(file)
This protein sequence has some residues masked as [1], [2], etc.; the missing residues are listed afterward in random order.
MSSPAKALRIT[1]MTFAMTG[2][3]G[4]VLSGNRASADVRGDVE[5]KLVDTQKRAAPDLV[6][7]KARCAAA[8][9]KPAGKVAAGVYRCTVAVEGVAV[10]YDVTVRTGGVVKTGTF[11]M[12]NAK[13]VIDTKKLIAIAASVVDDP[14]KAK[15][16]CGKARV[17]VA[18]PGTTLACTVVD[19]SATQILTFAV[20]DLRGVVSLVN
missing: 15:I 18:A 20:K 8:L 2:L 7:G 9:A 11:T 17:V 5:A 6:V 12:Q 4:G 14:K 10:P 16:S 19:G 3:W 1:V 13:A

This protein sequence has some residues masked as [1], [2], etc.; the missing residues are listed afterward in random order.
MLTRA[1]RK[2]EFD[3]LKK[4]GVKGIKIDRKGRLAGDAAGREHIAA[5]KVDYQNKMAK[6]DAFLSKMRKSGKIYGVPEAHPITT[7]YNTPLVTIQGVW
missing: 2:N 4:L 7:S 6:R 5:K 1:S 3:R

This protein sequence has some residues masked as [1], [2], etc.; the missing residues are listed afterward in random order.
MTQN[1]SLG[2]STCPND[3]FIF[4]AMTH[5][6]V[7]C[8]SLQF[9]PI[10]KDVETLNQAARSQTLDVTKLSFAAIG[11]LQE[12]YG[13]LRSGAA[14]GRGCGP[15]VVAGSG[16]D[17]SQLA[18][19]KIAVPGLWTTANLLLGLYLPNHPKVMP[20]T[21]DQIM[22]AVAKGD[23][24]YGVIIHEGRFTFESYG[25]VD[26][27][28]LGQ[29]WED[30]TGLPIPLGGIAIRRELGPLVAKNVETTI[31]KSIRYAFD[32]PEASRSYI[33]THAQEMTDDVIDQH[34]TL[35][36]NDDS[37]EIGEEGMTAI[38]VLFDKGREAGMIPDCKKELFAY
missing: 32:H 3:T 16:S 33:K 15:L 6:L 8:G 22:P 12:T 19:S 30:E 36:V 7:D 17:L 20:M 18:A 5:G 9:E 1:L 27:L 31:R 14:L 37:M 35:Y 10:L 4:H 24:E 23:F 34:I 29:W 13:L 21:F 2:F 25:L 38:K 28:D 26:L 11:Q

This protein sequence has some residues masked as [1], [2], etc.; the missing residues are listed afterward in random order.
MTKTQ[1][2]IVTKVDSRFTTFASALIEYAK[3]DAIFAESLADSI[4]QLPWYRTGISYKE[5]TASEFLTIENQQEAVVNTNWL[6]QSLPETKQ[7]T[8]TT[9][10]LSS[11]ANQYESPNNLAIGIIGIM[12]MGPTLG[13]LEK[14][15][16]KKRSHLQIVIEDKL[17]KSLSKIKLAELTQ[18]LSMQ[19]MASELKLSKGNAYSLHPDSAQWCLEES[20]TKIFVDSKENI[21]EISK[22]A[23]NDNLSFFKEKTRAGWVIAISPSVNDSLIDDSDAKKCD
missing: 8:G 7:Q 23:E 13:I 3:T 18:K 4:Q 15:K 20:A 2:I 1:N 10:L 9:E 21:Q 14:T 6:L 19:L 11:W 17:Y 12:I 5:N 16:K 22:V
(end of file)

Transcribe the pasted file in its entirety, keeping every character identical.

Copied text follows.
This protein sequence has some residues masked as [1], [2], etc.; the missing residues are listed afterward in random order.
MSSPAKALRIT[1]MTFAMTG[2][3]G[4]VLSGNRASADVRGDVE[5]KLVDTQKRAAPDLV[6][7]KARCAAA[8][9]KPAGKVAAGVYRCTVAVEGVAV[10]YDVTVRTGGVVKTGTF[11]M[12]NAK[13]VIDTKKLIAIAASVVDDP[14]KAK[15][16]CGKARV[17]VA[18]PGTTLACTVVD[19]SATQILTFAV[20]DLRGVVSLVN
missing: 15:I 18:A 20:K 8:L 2:L 7:G 9:A 11:T 17:V 5:A 6:V 12:Q 4:G 14:K 10:P 16:S 19:G 3:W 1:V 13:A

This protein sequence has some residues masked as [1], [2], etc.; the missing residues are listed afterward in random order.
MLTRA[1]RK[2]EFD[3]LKK[4]GVKGIKIDRKGRLAGDAAGREHIAA[5]KVDYQNKMAK[6]DAFLSKMRKSGKIYGVPEAHPITT[7]YNTPLVTIQGVW
missing: 2:N 4:L 7:S 6:R 5:K 1:S 3:R

This protein sequence has some residues masked as [1], [2], etc.; the missing residues are listed afterward in random order.
MTQN[1]SLG[2]STCPND[3]FIF[4]AMTH[5][6]V[7]C[8]SLQF[9]PI[10]KDVETLNQAARSQTLDVTKLSFAAIG[11]LQE[12]YG[13]LRSGAA[14]GRGCGP[15]VVAGSG[16]D[17]SQLA[18][19]KIAVPGLWTTANLLLGLYLPNHPKVMP[20]T[21]DQIM[22]AVAKGD[23][24]YGVIIHEGRFTFESYG[25]VD[26][27][28]LGQ[29]WED[30]TGLPIPLGGIAIRRELGPLVAKNVETTI[31]KSIRYAFD[32]PEASRSYI[33]THAQEMTDDVIDQH[34]TL[35][36]NDDS[37]EIGEEGMTAI[38]VLFDKGREAGMIPDCKKELFAY
missing: 32:H 3:T 16:S 33:K 15:L 6:L 8:G 22:P 12:T 19:S 30:E 36:V 7:D 17:L 20:M 18:A 5:G 9:E 1:L 27:L 31:R 14:L 37:M 35:Y 10:L 4:H 24:E 23:F 34:I 29:W 13:L 21:F 2:F 25:L 38:K 28:D 26:L 11:Q

This protein sequence has some residues masked as [1], [2], etc.; the missing residues are listed afterward in random order.
MTKTQ[1][2]IVTKVDSRFTTFASALIEYAK[3]DAIFAESLADSI[4]QLPWYRTGISYKE[5]TASEFLTIENQQEAVVNTNWL[6]QSLPETKQ[7]T[8]TT[9][10]LSS[11]ANQYESPNNLAIGIIGIM[12]MGPTLG[13]LEK[14][15][16]KKRSHLQIVIEDKL[17]KSLSKIKLAELTQ[18]LSMQ[19]MASELKLSKGNAYSLHPDSAQWCLEES[20]TKIFVDSKENI[21]EISK[22]A[23]NDNLSFFKEKTRAGWVIAISPSVNDSLIDDSDAKKCD
missing: 8:G 7:Q 23:E 13:I 3:T 18:K 4:Q 15:K 20:A 2:I 1:N 10:L 9:E 21:Q 14:T 6:L 19:L 11:W 17:Y 12:I 5:N 16:K 22:V